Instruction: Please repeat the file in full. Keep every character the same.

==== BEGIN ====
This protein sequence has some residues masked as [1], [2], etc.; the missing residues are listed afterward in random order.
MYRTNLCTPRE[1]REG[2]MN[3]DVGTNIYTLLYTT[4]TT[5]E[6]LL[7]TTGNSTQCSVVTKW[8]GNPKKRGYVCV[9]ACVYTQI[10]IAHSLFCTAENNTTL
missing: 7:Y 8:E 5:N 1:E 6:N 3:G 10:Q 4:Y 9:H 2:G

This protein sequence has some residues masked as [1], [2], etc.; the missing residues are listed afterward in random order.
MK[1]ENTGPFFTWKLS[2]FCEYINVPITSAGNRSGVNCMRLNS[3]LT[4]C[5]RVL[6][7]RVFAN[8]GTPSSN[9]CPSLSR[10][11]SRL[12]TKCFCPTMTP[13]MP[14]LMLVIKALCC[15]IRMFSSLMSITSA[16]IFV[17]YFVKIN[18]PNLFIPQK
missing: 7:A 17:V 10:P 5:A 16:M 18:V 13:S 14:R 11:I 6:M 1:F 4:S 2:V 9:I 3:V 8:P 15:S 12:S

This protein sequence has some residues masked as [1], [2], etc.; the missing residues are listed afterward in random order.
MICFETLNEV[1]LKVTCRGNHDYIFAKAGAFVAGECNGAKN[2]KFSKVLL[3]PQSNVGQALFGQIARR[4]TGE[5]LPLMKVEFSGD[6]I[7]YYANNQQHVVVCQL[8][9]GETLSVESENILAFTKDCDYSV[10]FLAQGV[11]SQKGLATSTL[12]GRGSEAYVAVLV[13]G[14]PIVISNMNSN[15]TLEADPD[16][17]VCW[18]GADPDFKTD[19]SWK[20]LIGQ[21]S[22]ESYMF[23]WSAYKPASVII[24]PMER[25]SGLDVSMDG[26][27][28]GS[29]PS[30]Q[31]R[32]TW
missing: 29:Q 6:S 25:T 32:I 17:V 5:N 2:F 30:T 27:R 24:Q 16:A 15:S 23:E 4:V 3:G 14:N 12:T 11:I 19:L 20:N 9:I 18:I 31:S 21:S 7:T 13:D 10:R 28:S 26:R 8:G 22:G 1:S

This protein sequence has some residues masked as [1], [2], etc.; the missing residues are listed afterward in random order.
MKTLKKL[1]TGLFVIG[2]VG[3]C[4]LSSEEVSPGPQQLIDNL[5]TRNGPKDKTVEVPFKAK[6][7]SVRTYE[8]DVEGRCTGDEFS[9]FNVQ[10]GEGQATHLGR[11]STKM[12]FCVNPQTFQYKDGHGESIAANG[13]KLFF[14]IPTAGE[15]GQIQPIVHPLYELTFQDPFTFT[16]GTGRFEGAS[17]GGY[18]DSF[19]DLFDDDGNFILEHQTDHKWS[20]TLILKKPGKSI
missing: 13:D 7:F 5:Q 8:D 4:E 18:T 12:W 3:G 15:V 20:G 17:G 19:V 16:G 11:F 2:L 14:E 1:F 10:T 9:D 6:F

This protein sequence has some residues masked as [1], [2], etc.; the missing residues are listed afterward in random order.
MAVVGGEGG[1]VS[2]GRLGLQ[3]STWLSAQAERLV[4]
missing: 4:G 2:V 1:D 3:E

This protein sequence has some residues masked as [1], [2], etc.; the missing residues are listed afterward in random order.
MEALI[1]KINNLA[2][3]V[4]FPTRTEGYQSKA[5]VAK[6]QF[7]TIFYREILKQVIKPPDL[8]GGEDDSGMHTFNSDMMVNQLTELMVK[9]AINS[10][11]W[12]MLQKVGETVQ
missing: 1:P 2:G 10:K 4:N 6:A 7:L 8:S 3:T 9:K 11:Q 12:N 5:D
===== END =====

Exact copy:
This protein sequence has some residues masked as [1], [2], etc.; the missing residues are listed afterward in random order.
MYRTNLCTPRE[1]REG[2]MN[3]DVGTNIYTLLYTT[4]TT[5]E[6]LL[7]TTGNSTQCSVVTKW[8]GNPKKRGYVCV[9]ACVYTQI[10]IAHSLFCTAENNTTL
missing: 7:Y 8:E 5:N 1:E 6:N 3:G 10:Q 4:Y 9:H 2:G

This protein sequence has some residues masked as [1], [2], etc.; the missing residues are listed afterward in random order.
MK[1]ENTGPFFTWKLS[2]FCEYINVPITSAGNRSGVNCMRLNS[3]LT[4]C[5]RVL[6][7]RVFAN[8]GTPSSN[9]CPSLSR[10][11]SRL[12]TKCFCPTMTP[13]MP[14]LMLVIKALCC[15]IRMFSSLMSITSA[16]IFV[17]YFVKIN[18]PNLFIPQK
missing: 7:A 17:V 10:P 5:A 16:M 18:V 13:S 14:R 11:I 6:M 1:F 4:S 2:V 9:I 3:V 8:P 15:S 12:S

This protein sequence has some residues masked as [1], [2], etc.; the missing residues are listed afterward in random order.
MICFETLNEV[1]LKVTCRGNHDYIFAKAGAFVAGECNGAKN[2]KFSKVLL[3]PQSNVGQALFGQIARR[4]TGE[5]LPLMKVEFSGD[6]I[7]YYANNQQHVVVCQL[8][9]GETLSVESENILAFTKDCDYSV[10]FLAQGV[11]SQKGLATSTL[12]GRGSEAYVAVLV[13]G[14]PIVISNMNSN[15]TLEADPD[16][17]VCW[18]GADPDFKTD[19]SWK[20]LIGQ[21]S[22]ESYMF[23]WSAYKPASVII[24]PMER[25]SGLDVSMDG[26][27][28]GS[29]PS[30]Q[31]R[32]TW
missing: 29:Q 6:S 25:T 32:I 17:V 5:N 2:F 30:T 27:R 24:Q 16:A 15:S 23:E 4:V 3:G 14:N 12:T 11:I 19:L 20:N 9:I 18:I 31:S 21:S 7:T 13:D 10:R 28:S 26:R 8:G 22:G 1:S

This protein sequence has some residues masked as [1], [2], etc.; the missing residues are listed afterward in random order.
MKTLKKL[1]TGLFVIG[2]VG[3]C[4]LSSEEVSPGPQQLIDNL[5]TRNGPKDKTVEVPFKAK[6][7]SVRTYE[8]DVEGRCTGDEFS[9]FNVQ[10]GEGQATHLGR[11]STKM[12]FCVNPQTFQYKDGHGESIAANG[13]KLFF[14]IPTAGE[15]GQIQPIVHPLYELTFQDPFTFT[16]GTGRFEGAS[17]GGY[18]DSF[19]DLFDDDGNFILEHQTDHKWS[20]TLILKKPGKSI
missing: 13:D 7:F 5:Q 8:D 4:E 18:T 12:W 3:G 15:V 20:G 17:G 19:V 16:G 11:F 2:L 14:E 1:F 10:T 9:D 6:F

This protein sequence has some residues masked as [1], [2], etc.; the missing residues are listed afterward in random order.
MAVVGGEGG[1]VS[2]GRLGLQ[3]STWLSAQAERLV[4]
missing: 4:G 2:V 1:D 3:E

This protein sequence has some residues masked as [1], [2], etc.; the missing residues are listed afterward in random order.
MEALI[1]KINNLA[2][3]V[4]FPTRTEGYQSKA[5]VAK[6]QF[7]TIFYREILKQVIKPPDL[8]GGEDDSGMHTFNSDMMVNQLTELMVK[9]AINS[10][11]W[12]MLQKVGETVQ
missing: 1:P 2:G 10:K 4:N 6:A 7:L 8:S 3:T 9:K 11:Q 12:N 5:D